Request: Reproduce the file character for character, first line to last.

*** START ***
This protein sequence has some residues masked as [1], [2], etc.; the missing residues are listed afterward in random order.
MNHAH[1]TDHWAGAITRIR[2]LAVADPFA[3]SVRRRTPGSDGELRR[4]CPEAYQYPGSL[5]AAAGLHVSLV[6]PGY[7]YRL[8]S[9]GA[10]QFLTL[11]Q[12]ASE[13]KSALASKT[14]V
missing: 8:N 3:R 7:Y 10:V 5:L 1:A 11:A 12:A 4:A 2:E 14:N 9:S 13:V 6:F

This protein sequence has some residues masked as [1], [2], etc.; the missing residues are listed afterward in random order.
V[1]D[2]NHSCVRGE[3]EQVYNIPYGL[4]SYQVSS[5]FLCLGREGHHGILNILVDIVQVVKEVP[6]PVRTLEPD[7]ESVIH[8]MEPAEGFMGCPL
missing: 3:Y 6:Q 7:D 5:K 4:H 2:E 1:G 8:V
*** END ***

This protein sequence has some residues masked as [1], [2], etc.; the missing residues are listed afterward in random order.
MNHAH[1]TDHWAGAITRIR[2]LAVADPFA[3]SVRRRTPGSDGELRR[4]CPEAYQYPGSL[5]AAAGLHVSLV[6]PGY[7]YRL[8]S[9]GA[10]QFLTL[11]Q[12]ASE[13]KSALASKT[14]V
missing: 8:N 3:R 7:Y 10:V 5:L 1:A 11:A 12:A 4:A 2:E 14:N 9:S 13:V 6:F

This protein sequence has some residues masked as [1], [2], etc.; the missing residues are listed afterward in random order.
V[1]D[2]NHSCVRGE[3]EQVYNIPYGL[4]SYQVSS[5]FLCLGREGHHGILNILVDIVQVVKEVP[6]PVRTLEPD[7]ESVIH[8]MEPAEGFMGCPL
missing: 3:Y 6:Q 7:D 5:K 4:H 2:E 1:G 8:V